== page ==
Globe-spanning foreign criminal organizations have secretly been building up their operations in Japan in recent years, according to a National Police Agency (NPA) white paper for fiscal 2010 submitted to the Cabinet on July 23.
According to a special "globalized crime" section of the report, the types of crimes perpetrated by foreigners in Japan are changing at the same time as criminal activity involving the movement of people money and the flow of information over borders is building -- presenting what the agency emphasizes is "a threat to public order."
The globalization of crime "could very well cause a tectonic shift in the public order of our nation," the report declares. "From this point on, law enforcers are required to respond to the situation in an appropriate manner."
Previously, crimes perpetrated by foreigners tended to be of the "hit and run" variety, committed during short-term stays in Japan and followed with the criminal fleeing the country. However, in recent years, cases of global foreign criminal organizations targeting Japan, and the formation of criminal groups in Japan made up of foreigners from many countries, have been conspicuous -- a trend dubbed "the globalization of crime."
As an example, the report cites a 2007 tear gas spray attack on a jewelry store clerk and theft of a 280 million yen tiara from the shop in Tokyo's Ginza area by a Montenegrin group called the "Pink Panther" gang. It also details a 2006-2009 scam by a primarily Nigerian group that used fake credit cards to buy electronics from volume dealers, which they then sold to used electronics shops. Another example is a Pakistani, Cameroonian, Sri Lankan and Japanese group which stole heavy construction equipment in some 500 cases from 2002 to 2008, dismantled them and exported the parts.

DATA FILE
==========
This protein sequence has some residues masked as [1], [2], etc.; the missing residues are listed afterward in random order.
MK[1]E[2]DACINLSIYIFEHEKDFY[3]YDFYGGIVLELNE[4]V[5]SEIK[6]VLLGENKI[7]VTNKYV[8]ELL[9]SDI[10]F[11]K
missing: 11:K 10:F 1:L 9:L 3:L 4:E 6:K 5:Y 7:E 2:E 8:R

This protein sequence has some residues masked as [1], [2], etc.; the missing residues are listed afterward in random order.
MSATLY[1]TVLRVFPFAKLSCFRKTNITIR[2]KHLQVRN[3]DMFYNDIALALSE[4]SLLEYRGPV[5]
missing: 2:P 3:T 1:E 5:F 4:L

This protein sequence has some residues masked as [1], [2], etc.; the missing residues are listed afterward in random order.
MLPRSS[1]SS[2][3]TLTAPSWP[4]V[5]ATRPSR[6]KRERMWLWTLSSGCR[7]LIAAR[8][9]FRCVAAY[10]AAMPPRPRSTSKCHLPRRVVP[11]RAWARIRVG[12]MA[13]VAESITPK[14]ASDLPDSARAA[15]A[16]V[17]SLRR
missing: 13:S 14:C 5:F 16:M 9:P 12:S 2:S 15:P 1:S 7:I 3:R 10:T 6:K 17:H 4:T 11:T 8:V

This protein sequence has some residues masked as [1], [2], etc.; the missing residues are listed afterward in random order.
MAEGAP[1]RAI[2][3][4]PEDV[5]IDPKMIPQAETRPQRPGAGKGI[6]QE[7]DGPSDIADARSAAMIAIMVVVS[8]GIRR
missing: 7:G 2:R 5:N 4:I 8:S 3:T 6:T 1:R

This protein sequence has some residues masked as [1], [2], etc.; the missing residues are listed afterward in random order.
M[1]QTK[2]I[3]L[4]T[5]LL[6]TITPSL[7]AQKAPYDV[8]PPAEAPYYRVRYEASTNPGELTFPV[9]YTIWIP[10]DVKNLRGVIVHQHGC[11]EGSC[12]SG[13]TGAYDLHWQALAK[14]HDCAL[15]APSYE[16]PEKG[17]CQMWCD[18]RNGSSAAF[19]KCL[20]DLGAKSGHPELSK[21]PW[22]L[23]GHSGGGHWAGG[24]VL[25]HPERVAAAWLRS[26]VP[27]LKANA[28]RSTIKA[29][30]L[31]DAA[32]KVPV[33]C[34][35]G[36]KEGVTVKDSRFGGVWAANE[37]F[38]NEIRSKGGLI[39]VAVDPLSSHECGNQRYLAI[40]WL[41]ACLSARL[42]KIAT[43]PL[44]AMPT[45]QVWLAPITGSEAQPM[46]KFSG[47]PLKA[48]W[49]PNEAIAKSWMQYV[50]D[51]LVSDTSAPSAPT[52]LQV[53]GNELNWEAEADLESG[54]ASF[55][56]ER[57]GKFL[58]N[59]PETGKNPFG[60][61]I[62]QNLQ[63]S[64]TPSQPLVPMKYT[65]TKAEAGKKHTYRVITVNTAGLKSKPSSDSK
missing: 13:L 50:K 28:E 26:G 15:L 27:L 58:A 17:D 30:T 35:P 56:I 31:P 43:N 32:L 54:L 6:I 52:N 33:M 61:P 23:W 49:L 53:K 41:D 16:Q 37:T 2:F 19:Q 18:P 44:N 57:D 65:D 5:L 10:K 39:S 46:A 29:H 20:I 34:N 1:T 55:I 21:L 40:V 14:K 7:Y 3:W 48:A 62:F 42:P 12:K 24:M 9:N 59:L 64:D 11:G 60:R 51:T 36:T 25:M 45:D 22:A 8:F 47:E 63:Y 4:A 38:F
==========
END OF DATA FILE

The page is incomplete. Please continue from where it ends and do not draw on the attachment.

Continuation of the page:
There are also cases of foreigners involved in drug dealing, smuggling counterfeit goods, Internet-based computer hacking and money laundering, and some of them in connection with Japan's own yakuza criminal organizations.
This year, the NPA is formulating a strategy to counter the globalized crime trend, and has set up a special "globalized crime countermeasures" unit. The agency is also strengthening cooperation and information exchanges with foreign public security agencies via diplomatic channels and Interpol. It is also building on extradition treaties for the smooth extradition of criminals.
July 23, 2010